It’s Christmastime in Jubilee, Texas, but Lissette Moncrief is having a hard time celebrating . . .
Especially after she accidentally smashes her car into Rafferty Jones’s pick-up truck. Yes, he’s a whole lot of handsome—from the tips of his boots to the top of his Stetson. But he’s no Christmas present. Lissy’s not about to let herself get whisked away by his charming ways and words . . . only to watch him drive away in the end.
But what Lissy doesn’t know is Rafferty’s in town just to meet her—and to give her a share in a windfall that doesn’t rightly belong to him. At first, he just wants to do his good deed and get out. But one look at this green-eyed beauty has him deciding to turn this into a Christmas to remember . . . making promises he’s determined to keep—whether she believes in them or not.
This turned up on my Kindle the other day, which took me by surprise – I must have pre-ordered it a long time ago!
This is the third book in a trilogy. I haven’t read the others yet, and I don’t think you need to in order to enjoy this one.
I think the way A Cowboy for Christmas is packaged is extremely misleading. I don’t mean that in a bad way; the book has very little to do with Christmas, and I think a lot of people are going to miss out on a great contemporary romance because they’re going to expect some wholesome, “heart-warming” story.
You expect certain stereotypes when you pick up a Texas-set book with the word “Cowboy” in the title. Throw in a “Christmas” and you might think you’re headed for a cheese-fest.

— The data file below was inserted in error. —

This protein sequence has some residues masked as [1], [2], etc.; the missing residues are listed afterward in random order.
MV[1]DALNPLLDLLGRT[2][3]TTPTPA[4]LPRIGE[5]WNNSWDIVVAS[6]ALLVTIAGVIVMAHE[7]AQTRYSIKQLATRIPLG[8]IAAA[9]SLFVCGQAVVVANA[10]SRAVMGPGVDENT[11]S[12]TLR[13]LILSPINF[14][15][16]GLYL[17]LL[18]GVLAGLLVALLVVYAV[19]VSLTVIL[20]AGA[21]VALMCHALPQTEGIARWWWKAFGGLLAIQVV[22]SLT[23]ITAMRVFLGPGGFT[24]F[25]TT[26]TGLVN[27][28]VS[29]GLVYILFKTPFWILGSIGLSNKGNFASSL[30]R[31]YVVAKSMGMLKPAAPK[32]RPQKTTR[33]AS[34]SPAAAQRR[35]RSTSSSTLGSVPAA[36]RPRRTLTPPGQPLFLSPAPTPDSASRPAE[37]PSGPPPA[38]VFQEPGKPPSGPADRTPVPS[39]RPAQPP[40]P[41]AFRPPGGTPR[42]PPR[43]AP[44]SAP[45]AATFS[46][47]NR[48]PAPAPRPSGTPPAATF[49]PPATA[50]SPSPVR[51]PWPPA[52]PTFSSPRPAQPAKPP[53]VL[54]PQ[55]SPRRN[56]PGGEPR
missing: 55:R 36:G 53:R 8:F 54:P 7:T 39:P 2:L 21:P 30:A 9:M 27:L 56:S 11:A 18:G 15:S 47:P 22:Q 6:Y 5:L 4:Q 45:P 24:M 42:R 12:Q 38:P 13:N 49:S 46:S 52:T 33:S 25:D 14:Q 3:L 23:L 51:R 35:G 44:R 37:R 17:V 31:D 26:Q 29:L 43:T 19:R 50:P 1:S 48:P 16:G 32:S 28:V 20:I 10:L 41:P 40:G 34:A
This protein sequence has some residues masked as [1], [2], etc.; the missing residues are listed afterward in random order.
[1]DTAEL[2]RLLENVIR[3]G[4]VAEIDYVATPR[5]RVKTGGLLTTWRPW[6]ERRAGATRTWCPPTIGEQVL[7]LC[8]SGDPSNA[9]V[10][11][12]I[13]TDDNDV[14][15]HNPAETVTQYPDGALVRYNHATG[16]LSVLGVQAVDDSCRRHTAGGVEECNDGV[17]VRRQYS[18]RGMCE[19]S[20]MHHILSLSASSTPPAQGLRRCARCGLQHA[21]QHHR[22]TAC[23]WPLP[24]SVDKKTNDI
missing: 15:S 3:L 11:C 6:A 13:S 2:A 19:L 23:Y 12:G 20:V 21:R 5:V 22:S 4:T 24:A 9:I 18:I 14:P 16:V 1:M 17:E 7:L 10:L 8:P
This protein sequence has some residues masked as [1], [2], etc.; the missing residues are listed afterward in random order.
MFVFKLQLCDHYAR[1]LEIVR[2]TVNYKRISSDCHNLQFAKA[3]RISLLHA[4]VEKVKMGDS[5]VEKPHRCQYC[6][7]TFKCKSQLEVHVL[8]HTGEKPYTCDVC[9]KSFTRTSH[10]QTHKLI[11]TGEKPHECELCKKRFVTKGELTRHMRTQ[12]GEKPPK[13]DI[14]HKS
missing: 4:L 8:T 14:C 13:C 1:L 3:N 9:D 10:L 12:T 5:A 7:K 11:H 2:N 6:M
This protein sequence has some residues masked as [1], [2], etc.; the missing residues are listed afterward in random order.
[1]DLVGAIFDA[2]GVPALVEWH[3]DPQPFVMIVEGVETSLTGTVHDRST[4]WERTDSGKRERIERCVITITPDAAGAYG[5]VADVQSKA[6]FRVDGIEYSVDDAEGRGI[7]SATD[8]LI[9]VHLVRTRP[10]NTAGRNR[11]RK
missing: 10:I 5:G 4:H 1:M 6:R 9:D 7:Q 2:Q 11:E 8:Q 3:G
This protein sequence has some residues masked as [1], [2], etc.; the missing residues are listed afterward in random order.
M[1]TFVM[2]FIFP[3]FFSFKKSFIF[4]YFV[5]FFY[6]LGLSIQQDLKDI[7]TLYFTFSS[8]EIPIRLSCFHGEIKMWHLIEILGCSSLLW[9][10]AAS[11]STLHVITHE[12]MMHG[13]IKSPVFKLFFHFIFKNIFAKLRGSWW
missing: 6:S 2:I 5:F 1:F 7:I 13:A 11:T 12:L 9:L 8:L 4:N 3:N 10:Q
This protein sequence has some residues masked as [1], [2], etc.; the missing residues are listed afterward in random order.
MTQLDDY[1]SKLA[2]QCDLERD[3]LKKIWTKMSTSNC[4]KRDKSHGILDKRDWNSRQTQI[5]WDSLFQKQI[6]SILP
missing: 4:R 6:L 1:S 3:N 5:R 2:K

Not so with Lori Wilde’s latest offering. I loved this one, with all its messy emotions and less stereotypical portrayal of that good old romance staple: small-town Southern USA.
Main character Lissette Moncrief started off on bad footing with me, confessing to romantic fantasies involving Clint Eastwood. I mean, come on, this is the guy who talks to chairs. Turns me on about as much as Sean Connery ever since I found out he is a proud advocate of wife-beating!
But once I got past the first page, Lissette was a character I loved, as was her romantic hero Rafferty Jones. Lissette finds herself stuck in the nightmare that is the reality of her childish cowboy fantasies. Gossips, lack of privacy, the horrible realisation being a cowboy doesn’t automatically make a man honourable. Her husband dumped her in small-town Texas, went to war, and never returned. Now a widow with a son who has just received a medical diagnosis she doesn’t know how to cope with, she also learns her husband left everything to a half-brother instead of to her and her son.
When the book opens around Halloween, things can’t get much worse for Lissette.
A Cowboy for Christmas has all the things that can be good about small town stories without the cheese. The book’s setting is definitely a lot more conservative than any culture I have lived in, but I thought the setting worked well for the story, and I liked that the characters were so unique to their lifestyle.
Don’t pick this up expecting a Christmas romance; it isn’t. In fact, there’s more time devoted to Halloween! However, anyone who likes a good, emotional contemporary romance should like this.